A charismatic leader does not solely receive their level of authority from positional power, but rather their authority stems from their personality.  A leader who employs this leadership style will be mindful of the individual with whom they are communicating.  A charismatic leader evaluates the people within the environment and responds according to the needs of the situation.  This type of leader is very effective in communication and uses body language to complement their verbal message.  When an individual is a charismatic leader, there may be a perception that the leader is theatrical through their grandiose storytelling.

Charismatic leaders attempt to differentiate their followers from others.  This practice tends to make people feel special building a stronger bond with the follower.  This bond translates into a stronger commitment to goal attainment.  The nature and values of the leader play a significant role as good intentions can lead to great transformations while a selfish approach may lead to corrosion in the follower or a cult type of setting.

A charismatic leader who is self-confident may lead to a sense of infallibility where they perceive themselves as doing no wrong.  Their style may also make it challenging to develop future leaders due to intolerance for fear of loss of authority and power.

 

Coaching Leadership

Coaching leaders serve as influential people that help people identify strengths and opportunities in light of the followers set goals.  These leaders work with followers to establish a strategy to build upon opportunities to attain long-term goals.  Coaching leaders provide direction and feedback to help individuals improve.

Coaching leaders, balance challenges and outcomes with the objective of helping individuals expand their skills so they can accomplish more in the long-term.  Finding this balance of risk and rewards comes at the potential expense of short-term failure.  The chief focus of the leader is toward follower development rather than accomplishing tasks.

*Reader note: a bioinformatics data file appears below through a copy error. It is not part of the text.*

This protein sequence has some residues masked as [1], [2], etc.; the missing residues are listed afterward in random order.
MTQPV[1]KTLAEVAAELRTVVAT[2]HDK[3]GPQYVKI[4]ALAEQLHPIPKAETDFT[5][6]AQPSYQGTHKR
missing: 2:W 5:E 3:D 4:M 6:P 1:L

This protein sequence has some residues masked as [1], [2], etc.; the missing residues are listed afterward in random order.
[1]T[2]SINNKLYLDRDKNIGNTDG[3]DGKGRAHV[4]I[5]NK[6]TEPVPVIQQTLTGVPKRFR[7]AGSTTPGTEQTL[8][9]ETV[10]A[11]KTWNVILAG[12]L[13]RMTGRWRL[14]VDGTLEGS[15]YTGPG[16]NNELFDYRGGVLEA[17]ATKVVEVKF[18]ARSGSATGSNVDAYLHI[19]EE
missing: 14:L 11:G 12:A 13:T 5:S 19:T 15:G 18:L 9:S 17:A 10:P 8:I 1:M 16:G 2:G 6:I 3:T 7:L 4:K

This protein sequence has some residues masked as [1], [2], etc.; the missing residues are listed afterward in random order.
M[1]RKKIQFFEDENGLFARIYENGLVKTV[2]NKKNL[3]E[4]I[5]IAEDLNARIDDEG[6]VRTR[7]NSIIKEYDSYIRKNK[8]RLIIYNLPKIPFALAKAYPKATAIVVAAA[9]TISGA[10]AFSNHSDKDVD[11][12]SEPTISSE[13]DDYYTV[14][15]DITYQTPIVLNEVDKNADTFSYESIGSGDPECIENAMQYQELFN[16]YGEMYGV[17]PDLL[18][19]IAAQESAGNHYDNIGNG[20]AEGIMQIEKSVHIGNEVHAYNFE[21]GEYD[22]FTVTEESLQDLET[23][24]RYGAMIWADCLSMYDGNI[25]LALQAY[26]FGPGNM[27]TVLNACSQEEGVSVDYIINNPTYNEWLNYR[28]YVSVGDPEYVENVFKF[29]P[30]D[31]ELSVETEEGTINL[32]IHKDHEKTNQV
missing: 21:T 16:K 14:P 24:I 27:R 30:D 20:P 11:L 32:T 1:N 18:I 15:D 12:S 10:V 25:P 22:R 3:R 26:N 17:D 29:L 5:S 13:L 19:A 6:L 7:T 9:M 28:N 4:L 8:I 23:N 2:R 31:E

Command and Control Leadership

Command and control originates from the military system of management.  The command and control leadership style comes from the desire to put them in a position to preserve power and direct followers and processes.  A leader may use this approach, as they believe they are the most knowledgeable.  Command and control by the leader prevents deviance from the strategic approach to accomplish set goals.

This type of leadership style occurs frequently in bureaucratic organizations.  In these cases, command and control occur because of positional power in a top down approach.  There is a clear difference between the leader and followers.

Historically, command and control was popular in the 20th century.  Typically, these leaders were in positions where they oversaw repetitive actions such as an assembly line.  For this reason managers who are in charge of factories use command and control.